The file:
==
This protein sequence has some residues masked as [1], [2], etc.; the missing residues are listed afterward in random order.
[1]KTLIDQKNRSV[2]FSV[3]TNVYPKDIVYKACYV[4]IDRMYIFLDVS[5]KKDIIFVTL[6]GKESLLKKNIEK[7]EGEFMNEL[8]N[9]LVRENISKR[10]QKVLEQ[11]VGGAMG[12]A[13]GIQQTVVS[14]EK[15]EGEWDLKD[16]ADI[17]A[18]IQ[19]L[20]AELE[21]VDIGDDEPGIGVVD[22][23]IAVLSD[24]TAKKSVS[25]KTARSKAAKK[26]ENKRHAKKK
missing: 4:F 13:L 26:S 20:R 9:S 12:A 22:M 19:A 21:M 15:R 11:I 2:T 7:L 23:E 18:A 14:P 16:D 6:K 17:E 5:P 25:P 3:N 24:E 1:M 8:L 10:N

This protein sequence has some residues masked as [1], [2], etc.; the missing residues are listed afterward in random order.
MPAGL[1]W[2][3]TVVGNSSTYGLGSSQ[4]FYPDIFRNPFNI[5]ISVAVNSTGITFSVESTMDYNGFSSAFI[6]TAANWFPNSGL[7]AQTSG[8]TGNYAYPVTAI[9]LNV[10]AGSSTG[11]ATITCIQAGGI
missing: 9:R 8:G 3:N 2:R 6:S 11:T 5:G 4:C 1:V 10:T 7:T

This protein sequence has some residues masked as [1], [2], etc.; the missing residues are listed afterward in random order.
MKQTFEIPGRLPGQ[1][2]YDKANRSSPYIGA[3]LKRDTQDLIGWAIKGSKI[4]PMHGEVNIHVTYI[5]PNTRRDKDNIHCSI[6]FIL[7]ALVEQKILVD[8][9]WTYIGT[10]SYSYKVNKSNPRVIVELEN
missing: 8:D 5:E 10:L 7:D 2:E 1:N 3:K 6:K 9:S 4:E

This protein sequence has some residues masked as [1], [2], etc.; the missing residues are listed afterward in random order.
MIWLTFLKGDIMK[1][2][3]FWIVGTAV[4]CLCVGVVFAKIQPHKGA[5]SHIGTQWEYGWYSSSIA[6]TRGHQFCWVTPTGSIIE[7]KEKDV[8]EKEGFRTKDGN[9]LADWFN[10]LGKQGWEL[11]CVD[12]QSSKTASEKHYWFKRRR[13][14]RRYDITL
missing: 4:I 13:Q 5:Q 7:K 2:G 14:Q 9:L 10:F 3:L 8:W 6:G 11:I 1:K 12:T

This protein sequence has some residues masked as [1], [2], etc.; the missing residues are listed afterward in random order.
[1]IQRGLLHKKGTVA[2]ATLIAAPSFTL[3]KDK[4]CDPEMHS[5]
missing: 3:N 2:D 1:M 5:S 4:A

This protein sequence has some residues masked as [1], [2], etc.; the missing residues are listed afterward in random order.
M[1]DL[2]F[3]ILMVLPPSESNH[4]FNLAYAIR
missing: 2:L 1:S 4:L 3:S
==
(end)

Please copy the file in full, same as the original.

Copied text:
This protein sequence has some residues masked as [1], [2], etc.; the missing residues are listed afterward in random order.
[1]KTLIDQKNRSV[2]FSV[3]TNVYPKDIVYKACYV[4]IDRMYIFLDVS[5]KKDIIFVTL[6]GKESLLKKNIEK[7]EGEFMNEL[8]N[9]LVRENISKR[10]QKVLEQ[11]VGGAMG[12]A[13]GIQQTVVS[14]EK[15]EGEWDLKD[16]ADI[17]A[18]IQ[19]L[20]AELE[21]VDIGDDEPGIGVVD[22][23]IAVLSD[24]TAKKSVS[25]KTARSKAAKK[26]ENKRHAKKK
missing: 4:F 13:L 26:S 20:R 9:S 12:A 22:M 19:A 21:M 15:R 11:I 2:T 7:L 23:E 18:A 14:P 16:D 6:K 17:E 5:P 25:P 3:N 24:E 1:M 8:L 10:N

This protein sequence has some residues masked as [1], [2], etc.; the missing residues are listed afterward in random order.
MPAGL[1]W[2][3]TVVGNSSTYGLGSSQ[4]FYPDIFRNPFNI[5]ISVAVNSTGITFSVESTMDYNGFSSAFI[6]TAANWFPNSGL[7]AQTSG[8]TGNYAYPVTAI[9]LNV[10]AGSSTG[11]ATITCIQAGGI
missing: 9:R 8:G 3:N 2:R 6:S 11:T 5:G 4:C 1:V 10:T 7:T

This protein sequence has some residues masked as [1], [2], etc.; the missing residues are listed afterward in random order.
MKQTFEIPGRLPGQ[1][2]YDKANRSSPYIGA[3]LKRDTQDLIGWAIKGSKI[4]PMHGEVNIHVTYI[5]PNTRRDKDNIHCSI[6]FIL[7]ALVEQKILVD[8][9]WTYIGT[10]SYSYKVNKSNPRVIVELEN
missing: 8:D 5:E 10:L 7:D 2:E 1:N 3:K 6:K 9:S 4:E

This protein sequence has some residues masked as [1], [2], etc.; the missing residues are listed afterward in random order.
MIWLTFLKGDIMK[1][2][3]FWIVGTAV[4]CLCVGVVFAKIQPHKGA[5]SHIGTQWEYGWYSSSIA[6]TRGHQFCWVTPTGSIIE[7]KEKDV[8]EKEGFRTKDGN[9]LADWFN[10]LGKQGWEL[11]CVD[12]QSSKTASEKHYWFKRRR[13][14]RRYDITL
missing: 4:I 13:Q 5:Q 7:K 2:G 14:Q 9:L 10:F 3:L 8:W 6:G 11:I 1:K 12:T

This protein sequence has some residues masked as [1], [2], etc.; the missing residues are listed afterward in random order.
[1]IQRGLLHKKGTVA[2]ATLIAAPSFTL[3]KDK[4]CDPEMHS[5]
missing: 3:N 2:D 1:M 5:S 4:A

This protein sequence has some residues masked as [1], [2], etc.; the missing residues are listed afterward in random order.
M[1]DL[2]F[3]ILMVLPPSESNH[4]FNLAYAIR
missing: 2:L 1:S 4:L 3:S